New York—A recent report from KPMG and CREATE-Research projects increased demand for alternative investment products, increasing convergence between long-only and hedge fund managers. The study focused on two trends: Convergence between long-only and alternative investments such as long-only managers adopting alternative techniques, and convergence between alternative investments, such as hedge fund managers adopting private equity techniques. Active long-only managers are getting closer to the alternatives sector, which is itself witnessing the convergence of hedge funds, private equity, real estate, infrastructure and structured products. Convergence is yet another factor driving the growth in demand for alternative research.
CREATE-Research and KPMG International recently released “Convergence and divergence: New forces shaping the investment universe”, part of a series of studies on the global investment management industry. The study was conducted during 2007 and included surveys of 239 long only and hedge fund managers; 61 pension funds and 48 administrators.
Convergence: Long Only & Hedge
Long-only managers have three approaches to adding alternative type investment products. First, with regulatory support through UCITS III, they have offered hedge fund like products for retail investors. Second, using hybrid products like 130:30 and Global Tactical Asset Allocation (GTAA), they have tried to satisfy their institutional clients’ demand for greater absolute returns. Third, via acquistions, they have purchased alpha generation skills.
Long only managers enjoy the greatest market share of pension assets, with 70% of pension assets invested with long only managers. However, share has been declining:
“But subsequent interviews showed that [the long only market share] had come down substantially over this decade, from a high of 85 percent in 2002. The decline accompanied an explosive growth in assets channeled into hedge funds, private equity, structured products and real estate.”
One competitive response from long only managers has been to create ‘high alpha’ products with broad investment mandates accompanied by high volatility and high tracking errors. Many asset managers include global tactical asset allocation funds in this category. Global TAA funds use derivatives to switch between asset classes and profit from changes in macro economic conditions mimicking macro strategies deployed by hedge fund managers.
Long only managers have also increased use of derivatives, leverage and shorting in the traditional equities and bond portfolios, including 130:30 products. The study indicates that the adoption of 130:30 products has been “more limited than media coverage would imply. In the last two years, they have grown from zero to around US$100 billion.” In some cases, long only managers have ramped up their quant capability to create a wider universe for targeting stocks for shorting and leverage.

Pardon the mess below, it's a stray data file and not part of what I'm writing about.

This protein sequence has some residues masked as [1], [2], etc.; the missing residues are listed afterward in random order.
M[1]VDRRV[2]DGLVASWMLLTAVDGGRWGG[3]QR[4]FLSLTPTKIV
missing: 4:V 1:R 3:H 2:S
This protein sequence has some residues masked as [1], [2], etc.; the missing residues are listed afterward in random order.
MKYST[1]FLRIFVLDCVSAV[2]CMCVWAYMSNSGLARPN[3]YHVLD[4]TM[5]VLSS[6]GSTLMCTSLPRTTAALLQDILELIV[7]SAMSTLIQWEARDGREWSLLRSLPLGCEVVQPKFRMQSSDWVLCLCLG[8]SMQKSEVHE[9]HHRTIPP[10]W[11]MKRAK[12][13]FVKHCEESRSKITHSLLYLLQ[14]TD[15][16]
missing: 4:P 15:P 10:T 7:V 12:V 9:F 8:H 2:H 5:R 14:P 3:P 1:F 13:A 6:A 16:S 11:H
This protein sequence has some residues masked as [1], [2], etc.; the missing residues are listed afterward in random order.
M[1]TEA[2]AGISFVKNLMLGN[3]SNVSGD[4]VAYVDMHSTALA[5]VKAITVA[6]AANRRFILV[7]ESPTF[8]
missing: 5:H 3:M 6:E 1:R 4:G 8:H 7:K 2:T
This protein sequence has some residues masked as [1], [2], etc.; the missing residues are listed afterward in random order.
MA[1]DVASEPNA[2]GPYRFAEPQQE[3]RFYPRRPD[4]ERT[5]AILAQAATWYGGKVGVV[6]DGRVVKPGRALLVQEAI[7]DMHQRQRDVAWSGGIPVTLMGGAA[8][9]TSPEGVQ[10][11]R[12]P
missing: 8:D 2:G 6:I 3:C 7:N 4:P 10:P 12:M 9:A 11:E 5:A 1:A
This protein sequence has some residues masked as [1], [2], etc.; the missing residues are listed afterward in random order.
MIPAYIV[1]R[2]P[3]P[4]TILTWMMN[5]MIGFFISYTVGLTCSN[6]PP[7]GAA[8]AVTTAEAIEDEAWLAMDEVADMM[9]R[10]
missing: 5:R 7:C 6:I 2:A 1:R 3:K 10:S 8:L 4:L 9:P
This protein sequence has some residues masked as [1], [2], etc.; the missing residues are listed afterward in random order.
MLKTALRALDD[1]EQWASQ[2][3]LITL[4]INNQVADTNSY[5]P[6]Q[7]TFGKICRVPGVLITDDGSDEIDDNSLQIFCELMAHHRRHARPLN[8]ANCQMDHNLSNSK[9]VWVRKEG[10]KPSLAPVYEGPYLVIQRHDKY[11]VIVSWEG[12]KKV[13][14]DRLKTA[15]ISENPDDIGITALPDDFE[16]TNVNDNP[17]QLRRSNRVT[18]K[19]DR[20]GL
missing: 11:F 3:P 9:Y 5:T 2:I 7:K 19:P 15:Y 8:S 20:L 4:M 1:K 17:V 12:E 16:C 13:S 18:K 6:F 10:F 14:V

Convergence within the Alternative Space
The study finds that more than two in every five pension funds have ventured into real estate, private equity and infrastructure investments over the past three years. Strategies that invest in hard assets are popular because trustees can understand them and their staff can monitor them. A further one in every three have also ventured into emerging markets, long-short equity, structured products and equity market neutral strategies. The increased allocations to alternative investments from pension funds are significant. The study suggests that around two in every three pension funds have diversified their asset base by up to 10 percent in the last 3 years, and a further 3 in 10 by over 10 percent.
The increased demand for alternative strategies from pension funds has led to convergence between alternative investment managers. A number of larger private equity groups have expanded into real estate, infrastructure or hedge funds. Hedge funds have expanded into private equity. Real estate managers have moved into infrastructure, and a small number of real estate hedge funds have emerged.
Hedge funds have also added new investment strategies. Besides private equity, the most popular among hedge fund managers have been long short equity and emerging markets. According to the study, one in three investment managers has diversified within alternative investments, with just as many aiming to do so over the next three years. To support their forays into less liquid asset classes, some hedge funds have created permanent capital through fund listings, added debt finance or instituted ‘side pockets’. In addition, a small number of mega managers are emerging, with assets approaching US$100 billion and a full suite of alternative investment products. Some of these managers have begun to compete with investment banks, and some have raised capital in the debt and equity markets.
Convergence represents another factor which is increasing demand for alternative sources of research as alternative managers, and long only managers, seek investment ideas and analysis to support absolute return strategies.